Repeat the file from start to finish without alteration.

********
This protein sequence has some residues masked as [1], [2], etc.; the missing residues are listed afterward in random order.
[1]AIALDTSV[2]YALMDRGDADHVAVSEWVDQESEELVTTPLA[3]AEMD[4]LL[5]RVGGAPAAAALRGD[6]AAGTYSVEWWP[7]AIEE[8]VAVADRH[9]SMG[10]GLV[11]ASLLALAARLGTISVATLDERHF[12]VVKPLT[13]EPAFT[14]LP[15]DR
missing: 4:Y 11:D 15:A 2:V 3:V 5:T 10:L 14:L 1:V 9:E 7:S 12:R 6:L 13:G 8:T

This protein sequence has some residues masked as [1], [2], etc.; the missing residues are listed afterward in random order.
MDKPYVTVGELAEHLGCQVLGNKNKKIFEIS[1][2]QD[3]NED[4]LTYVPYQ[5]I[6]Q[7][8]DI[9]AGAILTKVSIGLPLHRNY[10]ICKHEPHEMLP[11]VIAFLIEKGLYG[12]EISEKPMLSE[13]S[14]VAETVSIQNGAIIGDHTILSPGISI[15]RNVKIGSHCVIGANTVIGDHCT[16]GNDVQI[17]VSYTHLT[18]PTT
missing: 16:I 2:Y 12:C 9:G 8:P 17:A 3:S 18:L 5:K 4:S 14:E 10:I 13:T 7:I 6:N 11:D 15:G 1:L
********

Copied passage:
This protein sequence has some residues masked as [1], [2], etc.; the missing residues are listed afterward in random order.
[1]AIALDTSV[2]YALMDRGDADHVAVSEWVDQESEELVTTPLA[3]AEMD[4]LL[5]RVGGAPAAAALRGD[6]AAGTYSVEWWP[7]AIEE[8]VAVADRH[9]SMG[10]GLV[11]ASLLALAARLGTISVATLDERHF[12]VVKPLT[13]EPAFT[14]LP[15]DR
missing: 4:Y 11:D 15:A 2:V 3:V 5:T 10:L 14:L 1:V 9:E 7:S 12:R 6:L 13:G 8:T

This protein sequence has some residues masked as [1], [2], etc.; the missing residues are listed afterward in random order.
MDKPYVTVGELAEHLGCQVLGNKNKKIFEIS[1][2]QD[3]NED[4]LTYVPYQ[5]I[6]Q[7][8]DI[9]AGAILTKVSIGLPLHRNY[10]ICKHEPHEMLP[11]VIAFLIEKGLYG[12]EISEKPMLSE[13]S[14]VAETVSIQNGAIIGDHTILSPGISI[15]RNVKIGSHCVIGANTVIGDHCT[16]GNDVQI[17]VSYTHLT[18]PTT
missing: 16:I 2:Y 12:C 9:G 8:P 17:A 3:S 18:L 5:K 4:S 14:E 10:I 13:T 7:I 6:N 11:D 15:G 1:L